What Car? says...
If you've ever felt pressure to live up to a high-achieving parent, you'll understand the situation the Kia Niro EV is in. You see, it's the direct replacement for the Kia e-Niro, which was the first electric car to win the overall What Car? Car of the Year award.
What made the e-Niro so good? Well, along with its cousin – the Hyundai Kona Electric – it was the first electric car to democratise a 250+ mile range between charges. Yes, various Tesla models could go even further, but not by much – and the e-Niro cost a fraction of the money to buy.
That was a few years ago, though, and since then we’ve seen an explosion of respectably priced electric SUVs that offer an even longer range as well as faster charging. In short, the Kia Niro EV has a much tougher time impressing potential buyers than its predecessor.
The Niro EV’s main rivals include the larger Skoda Enyaq, the slightly smaller Peugeot e-2008 and the Smart #1. If you’re willing to sit a bit closer to the road, the Cupra Born and VW ID 3 might be on your shortlist, too.
Keep scrolling and we'll tell you how the Kia Niro EV squares up against the competition in all the important areas, including practicality, performance, range and charging.
Performance & drive
What it’s like to drive, and how quiet it is
With many electric cars, you have to choose the size of the battery, how much performance you want and whether you’d prefer two or four-wheel drive. No such head-scratching is needed with the Kia Niro EV: all versions have a 201bhp electric motor driving the front wheels, fed by a 64.8kWh (usable capacity) battery.
Acceleration is surprisingly sprightly, and the Niro EV pulls well when you put your foot down at low speeds, sprinting from 0-60mph in 7.2 seconds in our tests. That’s a fair bit quicker than an Enyaq and much faster than an e-2008.
In fact, the Niro EV is powerful enough that its front wheels can struggle for traction if you’re too aggressive with the accelerator pedal, and it gets worse if the road is wet. Generally, though, it's smooth and easy to drive.
You can adjust the level of regenerative braking to suit your tastes (by pulling paddles behind the steering wheel). The most extreme setting kills speed so quickly when you lift off the accelerator pedal that you don't need to use the brake pedal very often. When you do use the brakes, you’ll find them less grabby and more predictable than in many electric cars.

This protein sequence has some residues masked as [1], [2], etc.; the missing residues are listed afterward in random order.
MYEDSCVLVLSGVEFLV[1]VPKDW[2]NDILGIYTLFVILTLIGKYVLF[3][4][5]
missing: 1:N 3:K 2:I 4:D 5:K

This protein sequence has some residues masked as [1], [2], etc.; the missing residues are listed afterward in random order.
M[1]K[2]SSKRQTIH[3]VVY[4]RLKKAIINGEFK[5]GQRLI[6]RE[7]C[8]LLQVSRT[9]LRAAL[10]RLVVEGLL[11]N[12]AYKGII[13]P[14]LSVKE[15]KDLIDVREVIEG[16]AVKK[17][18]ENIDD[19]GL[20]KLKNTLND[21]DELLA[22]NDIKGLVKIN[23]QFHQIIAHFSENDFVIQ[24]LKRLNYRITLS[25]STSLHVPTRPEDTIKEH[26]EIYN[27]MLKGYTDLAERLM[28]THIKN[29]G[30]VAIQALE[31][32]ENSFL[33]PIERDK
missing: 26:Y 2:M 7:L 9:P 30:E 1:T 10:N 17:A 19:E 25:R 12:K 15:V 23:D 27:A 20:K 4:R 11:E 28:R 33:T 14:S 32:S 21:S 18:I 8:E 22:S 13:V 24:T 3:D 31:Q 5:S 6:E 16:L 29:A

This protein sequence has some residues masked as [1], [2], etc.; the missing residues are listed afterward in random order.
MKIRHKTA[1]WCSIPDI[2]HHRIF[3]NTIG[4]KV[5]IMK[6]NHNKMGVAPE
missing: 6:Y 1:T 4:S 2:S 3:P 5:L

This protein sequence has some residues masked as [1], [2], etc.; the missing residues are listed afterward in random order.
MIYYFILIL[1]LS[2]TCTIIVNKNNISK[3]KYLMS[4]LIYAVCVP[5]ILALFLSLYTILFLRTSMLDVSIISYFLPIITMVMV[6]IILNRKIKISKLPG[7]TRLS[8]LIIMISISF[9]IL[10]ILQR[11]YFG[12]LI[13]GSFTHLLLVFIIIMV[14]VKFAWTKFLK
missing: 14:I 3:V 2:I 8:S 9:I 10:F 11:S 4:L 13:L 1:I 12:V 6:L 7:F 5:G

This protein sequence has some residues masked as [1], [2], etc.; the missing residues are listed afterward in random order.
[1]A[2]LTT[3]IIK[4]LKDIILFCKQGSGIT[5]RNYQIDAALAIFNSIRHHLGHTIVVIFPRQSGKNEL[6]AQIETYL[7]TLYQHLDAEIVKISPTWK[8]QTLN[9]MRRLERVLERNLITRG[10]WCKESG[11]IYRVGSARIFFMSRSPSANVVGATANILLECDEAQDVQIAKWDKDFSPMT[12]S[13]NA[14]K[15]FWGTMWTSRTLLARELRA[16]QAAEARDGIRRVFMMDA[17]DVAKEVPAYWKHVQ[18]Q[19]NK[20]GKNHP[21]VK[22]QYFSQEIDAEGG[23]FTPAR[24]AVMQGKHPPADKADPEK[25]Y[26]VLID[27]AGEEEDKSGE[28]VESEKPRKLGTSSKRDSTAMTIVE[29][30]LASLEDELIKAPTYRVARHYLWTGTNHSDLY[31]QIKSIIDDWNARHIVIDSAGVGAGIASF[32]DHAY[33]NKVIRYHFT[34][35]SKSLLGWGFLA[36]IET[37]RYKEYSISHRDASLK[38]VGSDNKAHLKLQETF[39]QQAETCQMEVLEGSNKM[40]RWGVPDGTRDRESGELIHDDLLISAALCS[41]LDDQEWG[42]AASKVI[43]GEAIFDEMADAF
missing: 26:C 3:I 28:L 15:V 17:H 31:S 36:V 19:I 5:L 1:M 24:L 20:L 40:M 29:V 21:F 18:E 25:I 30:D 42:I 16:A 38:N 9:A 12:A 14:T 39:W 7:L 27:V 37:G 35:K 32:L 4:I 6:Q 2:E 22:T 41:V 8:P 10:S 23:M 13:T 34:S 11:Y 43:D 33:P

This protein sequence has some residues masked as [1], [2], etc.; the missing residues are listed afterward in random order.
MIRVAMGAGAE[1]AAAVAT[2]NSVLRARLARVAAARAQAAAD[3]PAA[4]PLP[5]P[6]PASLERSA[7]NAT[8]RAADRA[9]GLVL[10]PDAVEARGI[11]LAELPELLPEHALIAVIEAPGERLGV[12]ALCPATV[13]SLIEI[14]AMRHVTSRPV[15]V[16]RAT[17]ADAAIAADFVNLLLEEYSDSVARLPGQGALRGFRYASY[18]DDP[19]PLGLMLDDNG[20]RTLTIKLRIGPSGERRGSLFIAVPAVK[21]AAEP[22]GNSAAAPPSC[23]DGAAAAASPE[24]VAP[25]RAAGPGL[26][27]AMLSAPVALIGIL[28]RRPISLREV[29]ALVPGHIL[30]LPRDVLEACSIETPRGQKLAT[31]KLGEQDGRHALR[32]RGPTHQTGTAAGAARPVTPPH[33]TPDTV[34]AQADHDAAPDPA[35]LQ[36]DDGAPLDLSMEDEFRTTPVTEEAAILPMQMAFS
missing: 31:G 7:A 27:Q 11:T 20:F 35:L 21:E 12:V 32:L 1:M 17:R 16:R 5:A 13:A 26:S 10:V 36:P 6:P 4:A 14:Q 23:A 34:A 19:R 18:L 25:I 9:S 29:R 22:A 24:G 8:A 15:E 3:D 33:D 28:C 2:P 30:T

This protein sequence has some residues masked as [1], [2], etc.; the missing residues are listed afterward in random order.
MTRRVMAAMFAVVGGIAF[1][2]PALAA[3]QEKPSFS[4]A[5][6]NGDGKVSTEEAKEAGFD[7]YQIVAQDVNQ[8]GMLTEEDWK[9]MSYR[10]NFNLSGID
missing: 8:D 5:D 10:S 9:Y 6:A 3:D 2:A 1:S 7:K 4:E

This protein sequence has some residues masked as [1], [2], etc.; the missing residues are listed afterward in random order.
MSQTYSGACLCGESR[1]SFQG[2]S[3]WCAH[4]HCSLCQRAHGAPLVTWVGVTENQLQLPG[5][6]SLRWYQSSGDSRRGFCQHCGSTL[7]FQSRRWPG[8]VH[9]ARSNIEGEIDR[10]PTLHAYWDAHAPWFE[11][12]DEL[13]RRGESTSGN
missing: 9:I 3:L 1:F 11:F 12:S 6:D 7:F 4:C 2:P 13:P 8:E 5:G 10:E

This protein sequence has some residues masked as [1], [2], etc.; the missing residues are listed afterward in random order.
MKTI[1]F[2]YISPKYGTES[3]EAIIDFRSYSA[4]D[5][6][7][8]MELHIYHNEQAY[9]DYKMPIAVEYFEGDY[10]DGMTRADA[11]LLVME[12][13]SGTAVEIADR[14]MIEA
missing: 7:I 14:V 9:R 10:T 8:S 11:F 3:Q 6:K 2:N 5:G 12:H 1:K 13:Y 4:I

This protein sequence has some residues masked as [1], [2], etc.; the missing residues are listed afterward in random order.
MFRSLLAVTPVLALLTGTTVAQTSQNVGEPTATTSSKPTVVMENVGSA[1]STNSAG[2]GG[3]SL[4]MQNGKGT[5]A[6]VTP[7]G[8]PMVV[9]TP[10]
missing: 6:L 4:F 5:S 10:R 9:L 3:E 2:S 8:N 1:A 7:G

Ride comfort has clearly been prioritised over sporty handling, and many buyers will consider that perfectly appropriate. The relatively soft suspension means that, at faster speeds, you float along with just some gentle side-to-side sway. The Niro EV deals with beaten up urban backstreets pretty well, proving slightly more settled than the Smart #1.
It’s also more composed and confidence-inspiring than either of those rivals along winding country roads. Calling it ‘fun’ would be a stretch (it's no patch on the lower-riding Cupra Born), but by electric SUV standards it grips well and its accurate steering allows you to position the car where you want it.
Pulling away from a standstill, you hear a slight whine from the Niro EV’s electric motor – more than in the Enyaq – but it’s much quieter than a petrol or diesel engine buzzing away under the bonnet. There's a fair amount of road noise, though, so the Niro EV isn't as hushed as some rivals, including the #1, at a motorway cruise.
Officially, the Niro EV can cover 285 miles between charges, but you probably won't get that far in real life. In our real-world range test, a 4 trim model managed 253 miles.
Strengths Good to drive; impressive range; decent performance
Weaknesses Quite a lot of road noise
The interior layout, fit and finish
The Kia Niro EV's interior takes its inspiration from the larger Kia EV6. That’s largely a good thing, because it means the design looks smart and modern, and the materials used feel relatively upmarket. It’s certainly plusher inside than the BYD Atto 3 and the VW ID.3.
That’s despite parts of the seats being made from recycled plastic while the headlining is constructed from recycled wallpaper. Meanwhile, the insides of the doors have a water-based rather than solvent-based finish to create a smaller impact on the environment. Appropriate for an electric car, we reckon. For an even more upmarket interior check out the rival Smart #1.
By SUV standards, you sit fairly close to the road although still noticeably higher than in a traditional family hatchback. The driving position is tough to fault in other respects, with plenty of steering wheel and seat adjustment. You get a powered driver’s seat in ‘3’ and ‘4’ models, along with adjustable lumbar support.
You won’t have many issues seeing out of the front of the Niro EV or diagonally at junctions and roundabouts. However, over-the-should visibility isn’t great; the contrast-colour rear pillar means there’s no glass on the side of the car behind the rear window, which leaves a big blindspot. All versions get a reversing camera and rear parking sensors, though, with front sensors standard on all but entry-level ‘2’ trim.
Go for entry-level ‘2’ trim and you’ll get a 8.0in touchscreen to control the infotainment system, which grows to 10.25in on the more expensive trim levels. By touchscreen standards, it’s fairly easy to use and responds quickly enough when you press it.